Scientists in Beijing have developed a new gene therapy which can reverse some of the effects of ageing in mice and extend their lifespans, findings which may one day contribute to similar treatment for humans.
The method, detailed in a paper in the Science Translational Medicine journal earlier this month, involves inactivating a gene called kat7 which the scientists found to be a key contributor to cellular ageing.
The specific therapy they used and the results were a world first, said co-supervisor of the project Professor Qu Jing, 40, a specialist in ageing and regenerative medicine from the Institute of Zoology at the Chinese Academy of Sciences (CAS).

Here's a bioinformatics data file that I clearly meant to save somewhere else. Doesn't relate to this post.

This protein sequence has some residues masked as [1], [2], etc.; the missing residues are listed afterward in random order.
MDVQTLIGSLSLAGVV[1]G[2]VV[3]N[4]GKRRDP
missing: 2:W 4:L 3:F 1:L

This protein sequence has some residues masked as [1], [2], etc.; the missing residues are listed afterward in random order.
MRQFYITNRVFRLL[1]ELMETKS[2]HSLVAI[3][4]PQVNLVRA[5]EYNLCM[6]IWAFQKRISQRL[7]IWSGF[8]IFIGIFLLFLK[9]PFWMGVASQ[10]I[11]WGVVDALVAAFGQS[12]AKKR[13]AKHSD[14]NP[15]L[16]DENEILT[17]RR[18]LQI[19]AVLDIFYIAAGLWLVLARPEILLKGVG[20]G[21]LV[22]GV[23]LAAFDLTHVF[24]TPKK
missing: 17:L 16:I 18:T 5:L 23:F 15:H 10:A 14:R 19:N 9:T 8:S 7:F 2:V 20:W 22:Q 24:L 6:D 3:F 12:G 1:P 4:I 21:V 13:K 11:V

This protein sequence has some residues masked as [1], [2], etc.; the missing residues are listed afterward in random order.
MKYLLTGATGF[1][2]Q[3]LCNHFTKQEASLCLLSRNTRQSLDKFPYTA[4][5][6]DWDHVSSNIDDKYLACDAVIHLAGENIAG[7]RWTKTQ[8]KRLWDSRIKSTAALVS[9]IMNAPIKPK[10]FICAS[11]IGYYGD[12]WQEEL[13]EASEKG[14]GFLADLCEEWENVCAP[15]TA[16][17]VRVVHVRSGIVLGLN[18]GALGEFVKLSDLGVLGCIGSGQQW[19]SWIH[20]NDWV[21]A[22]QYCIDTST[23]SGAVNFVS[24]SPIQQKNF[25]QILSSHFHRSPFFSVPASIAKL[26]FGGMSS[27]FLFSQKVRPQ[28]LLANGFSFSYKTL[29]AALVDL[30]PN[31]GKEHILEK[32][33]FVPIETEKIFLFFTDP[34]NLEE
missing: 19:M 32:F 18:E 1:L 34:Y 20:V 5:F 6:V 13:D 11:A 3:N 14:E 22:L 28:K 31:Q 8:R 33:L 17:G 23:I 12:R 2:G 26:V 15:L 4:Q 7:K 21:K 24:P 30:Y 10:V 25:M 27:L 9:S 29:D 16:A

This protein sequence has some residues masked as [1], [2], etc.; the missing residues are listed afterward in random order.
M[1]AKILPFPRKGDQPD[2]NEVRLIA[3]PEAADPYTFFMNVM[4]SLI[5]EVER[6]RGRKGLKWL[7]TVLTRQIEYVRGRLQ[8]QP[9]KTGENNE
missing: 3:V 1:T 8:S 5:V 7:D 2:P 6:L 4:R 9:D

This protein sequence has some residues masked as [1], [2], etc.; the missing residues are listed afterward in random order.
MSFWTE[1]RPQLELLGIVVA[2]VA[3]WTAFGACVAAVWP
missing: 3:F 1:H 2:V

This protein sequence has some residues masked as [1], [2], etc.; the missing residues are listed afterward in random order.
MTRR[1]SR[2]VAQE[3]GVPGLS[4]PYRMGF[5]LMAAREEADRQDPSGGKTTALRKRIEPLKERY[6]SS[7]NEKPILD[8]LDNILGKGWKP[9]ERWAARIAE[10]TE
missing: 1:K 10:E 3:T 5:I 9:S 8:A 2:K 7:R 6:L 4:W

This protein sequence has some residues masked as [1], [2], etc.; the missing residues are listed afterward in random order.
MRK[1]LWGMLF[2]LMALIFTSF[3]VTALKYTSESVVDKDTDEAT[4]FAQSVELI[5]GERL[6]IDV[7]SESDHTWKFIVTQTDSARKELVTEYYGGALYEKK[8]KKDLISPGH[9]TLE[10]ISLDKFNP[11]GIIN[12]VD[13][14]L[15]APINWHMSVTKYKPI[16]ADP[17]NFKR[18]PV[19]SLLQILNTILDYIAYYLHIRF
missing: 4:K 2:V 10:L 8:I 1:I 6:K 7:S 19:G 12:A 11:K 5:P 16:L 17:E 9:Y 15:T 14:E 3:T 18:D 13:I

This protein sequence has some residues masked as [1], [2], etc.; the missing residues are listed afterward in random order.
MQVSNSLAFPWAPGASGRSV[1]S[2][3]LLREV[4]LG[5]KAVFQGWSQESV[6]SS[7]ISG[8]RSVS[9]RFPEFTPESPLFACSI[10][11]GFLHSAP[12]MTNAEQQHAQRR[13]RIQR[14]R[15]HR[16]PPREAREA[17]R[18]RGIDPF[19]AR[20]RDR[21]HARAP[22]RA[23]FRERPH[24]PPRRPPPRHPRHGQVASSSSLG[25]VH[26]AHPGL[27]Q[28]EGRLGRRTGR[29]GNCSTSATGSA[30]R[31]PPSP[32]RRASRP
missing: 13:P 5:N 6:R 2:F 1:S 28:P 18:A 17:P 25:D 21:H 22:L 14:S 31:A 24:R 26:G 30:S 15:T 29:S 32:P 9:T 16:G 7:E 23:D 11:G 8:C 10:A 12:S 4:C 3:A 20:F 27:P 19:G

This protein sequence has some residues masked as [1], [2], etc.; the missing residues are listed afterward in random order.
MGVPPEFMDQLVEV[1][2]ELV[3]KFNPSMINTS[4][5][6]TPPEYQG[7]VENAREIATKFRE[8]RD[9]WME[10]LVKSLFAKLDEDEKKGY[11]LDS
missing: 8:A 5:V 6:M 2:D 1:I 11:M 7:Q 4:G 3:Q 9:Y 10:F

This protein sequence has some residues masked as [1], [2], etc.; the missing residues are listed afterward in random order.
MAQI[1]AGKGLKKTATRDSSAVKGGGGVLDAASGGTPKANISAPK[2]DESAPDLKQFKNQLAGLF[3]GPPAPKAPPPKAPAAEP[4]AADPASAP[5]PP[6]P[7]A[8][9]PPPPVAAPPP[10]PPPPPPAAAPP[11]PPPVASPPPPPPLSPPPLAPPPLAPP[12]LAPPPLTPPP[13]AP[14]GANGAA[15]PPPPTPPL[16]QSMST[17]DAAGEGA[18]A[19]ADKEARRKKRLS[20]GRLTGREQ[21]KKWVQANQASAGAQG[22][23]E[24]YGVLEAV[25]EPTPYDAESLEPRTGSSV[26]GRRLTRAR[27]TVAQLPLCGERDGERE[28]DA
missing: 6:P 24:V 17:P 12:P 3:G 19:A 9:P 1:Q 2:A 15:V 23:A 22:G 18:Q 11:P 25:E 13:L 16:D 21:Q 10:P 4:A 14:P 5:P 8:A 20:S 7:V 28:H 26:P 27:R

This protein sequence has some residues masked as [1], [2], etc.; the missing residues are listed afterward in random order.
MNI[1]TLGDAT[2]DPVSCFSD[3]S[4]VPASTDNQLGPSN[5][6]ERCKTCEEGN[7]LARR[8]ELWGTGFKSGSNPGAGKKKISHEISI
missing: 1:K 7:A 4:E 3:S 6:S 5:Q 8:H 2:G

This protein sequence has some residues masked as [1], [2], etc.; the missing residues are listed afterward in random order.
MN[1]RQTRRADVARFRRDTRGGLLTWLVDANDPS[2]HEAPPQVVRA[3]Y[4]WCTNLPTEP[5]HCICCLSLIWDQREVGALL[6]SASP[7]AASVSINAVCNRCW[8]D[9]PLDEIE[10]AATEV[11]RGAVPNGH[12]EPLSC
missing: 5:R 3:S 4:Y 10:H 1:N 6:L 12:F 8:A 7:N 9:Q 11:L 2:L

“These mice show after 6-8 months overall improved appearance and grip strength and most importantly they have extended lifespan for about 25 per cent,” Qu said.
The team of biologists from different CAS departments used the CRISPR/Cas9 method to screen thousands of genes for those which were particularly strong drivers of cellular senescence, the term used to describe cellular ageing.Continue reading… “New gene therapy to delay ageing, extend lifespan”